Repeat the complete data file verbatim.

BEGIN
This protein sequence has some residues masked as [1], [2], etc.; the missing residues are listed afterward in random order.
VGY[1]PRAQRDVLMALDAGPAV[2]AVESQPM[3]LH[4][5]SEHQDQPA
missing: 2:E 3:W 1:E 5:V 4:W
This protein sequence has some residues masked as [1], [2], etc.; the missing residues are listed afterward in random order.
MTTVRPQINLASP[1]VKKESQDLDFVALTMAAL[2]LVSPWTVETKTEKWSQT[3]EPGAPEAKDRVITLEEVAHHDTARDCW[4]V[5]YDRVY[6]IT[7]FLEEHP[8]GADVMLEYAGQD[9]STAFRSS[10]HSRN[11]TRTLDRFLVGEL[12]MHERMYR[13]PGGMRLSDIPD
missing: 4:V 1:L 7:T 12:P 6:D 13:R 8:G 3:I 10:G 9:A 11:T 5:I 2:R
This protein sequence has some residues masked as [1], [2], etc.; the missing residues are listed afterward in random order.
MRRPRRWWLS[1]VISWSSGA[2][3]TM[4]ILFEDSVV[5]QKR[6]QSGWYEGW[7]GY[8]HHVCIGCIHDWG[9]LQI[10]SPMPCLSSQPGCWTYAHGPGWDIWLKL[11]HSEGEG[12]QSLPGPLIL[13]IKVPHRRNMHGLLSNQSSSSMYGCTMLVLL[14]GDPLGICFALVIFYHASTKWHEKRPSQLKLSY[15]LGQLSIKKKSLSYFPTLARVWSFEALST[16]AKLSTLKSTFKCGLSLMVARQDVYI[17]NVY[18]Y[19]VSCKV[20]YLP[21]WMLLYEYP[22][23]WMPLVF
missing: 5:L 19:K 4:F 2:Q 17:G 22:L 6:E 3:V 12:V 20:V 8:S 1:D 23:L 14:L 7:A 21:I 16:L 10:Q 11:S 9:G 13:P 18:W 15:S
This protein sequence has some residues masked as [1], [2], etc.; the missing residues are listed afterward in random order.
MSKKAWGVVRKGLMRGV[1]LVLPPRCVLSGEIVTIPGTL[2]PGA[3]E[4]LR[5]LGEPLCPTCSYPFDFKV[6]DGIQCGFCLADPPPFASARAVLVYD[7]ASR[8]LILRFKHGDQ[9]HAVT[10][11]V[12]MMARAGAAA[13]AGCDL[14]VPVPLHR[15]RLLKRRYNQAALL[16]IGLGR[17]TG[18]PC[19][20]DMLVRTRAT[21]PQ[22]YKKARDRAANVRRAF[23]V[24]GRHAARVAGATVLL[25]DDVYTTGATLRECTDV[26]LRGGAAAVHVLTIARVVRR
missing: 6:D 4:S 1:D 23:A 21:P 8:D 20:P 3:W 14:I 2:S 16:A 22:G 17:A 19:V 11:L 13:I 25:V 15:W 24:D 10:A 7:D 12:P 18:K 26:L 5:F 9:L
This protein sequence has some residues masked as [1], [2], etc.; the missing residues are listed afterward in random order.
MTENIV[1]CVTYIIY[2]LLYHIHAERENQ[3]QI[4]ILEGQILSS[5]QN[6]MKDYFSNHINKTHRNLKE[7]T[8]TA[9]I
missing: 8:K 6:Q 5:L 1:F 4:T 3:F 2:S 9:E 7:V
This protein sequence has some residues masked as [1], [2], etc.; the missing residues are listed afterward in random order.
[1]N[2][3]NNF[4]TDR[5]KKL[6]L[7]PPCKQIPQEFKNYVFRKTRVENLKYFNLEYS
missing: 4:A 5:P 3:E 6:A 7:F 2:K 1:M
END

This protein sequence has some residues masked as [1], [2], etc.; the missing residues are listed afterward in random order.
VGY[1]PRAQRDVLMALDAGPAV[2]AVESQPM[3]LH[4][5]SEHQDQPA
missing: 2:E 3:W 1:E 5:V 4:W
This protein sequence has some residues masked as [1], [2], etc.; the missing residues are listed afterward in random order.
MTTVRPQINLASP[1]VKKESQDLDFVALTMAAL[2]LVSPWTVETKTEKWSQT[3]EPGAPEAKDRVITLEEVAHHDTARDCW[4]V[5]YDRVY[6]IT[7]FLEEHP[8]GADVMLEYAGQD[9]STAFRSS[10]HSRN[11]TRTLDRFLVGEL[12]MHERMYR[13]PGGMRLSDIPD
missing: 4:V 1:L 7:T 12:P 6:D 13:R 8:G 3:I 10:G 9:A 11:T 5:I 2:R
This protein sequence has some residues masked as [1], [2], etc.; the missing residues are listed afterward in random order.
MRRPRRWWLS[1]VISWSSGA[2][3]TM[4]ILFEDSVV[5]QKR[6]QSGWYEGW[7]GY[8]HHVCIGCIHDWG[9]LQI[10]SPMPCLSSQPGCWTYAHGPGWDIWLKL[11]HSEGEG[12]QSLPGPLIL[13]IKVPHRRNMHGLLSNQSSSSMYGCTMLVLL[14]GDPLGICFALVIFYHASTKWHEKRPSQLKLSY[15]LGQLSIKKKSLSYFPTLARVWSFEALST[16]AKLSTLKSTFKCGLSLMVARQDVYI[17]NVY[18]Y[19]VSCKV[20]YLP[21]WMLLYEYP[22][23]WMPLVF
missing: 5:L 19:K 4:F 2:Q 17:G 22:L 6:E 3:V 12:V 20:V 8:S 1:D 23:L 14:L 7:A 21:I 16:L 10:Q 11:S 9:G 13:P 18:W 15:S
This protein sequence has some residues masked as [1], [2], etc.; the missing residues are listed afterward in random order.
MSKKAWGVVRKGLMRGV[1]LVLPPRCVLSGEIVTIPGTL[2]PGA[3]E[4]LR[5]LGEPLCPTCSYPFDFKV[6]DGIQCGFCLADPPPFASARAVLVYD[7]ASR[8]LILRFKHGDQ[9]HAVT[10][11]V[12]MMARAGAAA[13]AGCDL[14]VPVPLHR[15]RLLKRRYNQAALL[16]IGLGR[17]TG[18]PC[19][20]DMLVRTRAT[21]PQ[22]YKKARDRAANVRRAF[23]V[24]GRHAARVAGATVLL[25]DDVYTTGATLRECTDV[26]LRGGAAAVHVLTIARVVRR
missing: 6:D 4:S 1:D 23:A 21:P 8:D 20:P 3:W 14:I 2:S 16:A 22:G 17:A 19:V 11:L 13:I 25:V 15:W 24:D 10:A 7:D 12:P 18:K 26:L 5:F 9:L
This protein sequence has some residues masked as [1], [2], etc.; the missing residues are listed afterward in random order.
MTENIV[1]CVTYIIY[2]LLYHIHAERENQ[3]QI[4]ILEGQILSS[5]QN[6]MKDYFSNHINKTHRNLKE[7]T[8]TA[9]I
missing: 8:K 6:Q 5:L 1:F 4:T 3:F 2:S 9:E 7:V
This protein sequence has some residues masked as [1], [2], etc.; the missing residues are listed afterward in random order.
[1]N[2][3]NNF[4]TDR[5]KKL[6]L[7]PPCKQIPQEFKNYVFRKTRVENLKYFNLEYS
missing: 4:A 5:P 3:E 6:A 7:F 2:K 1:M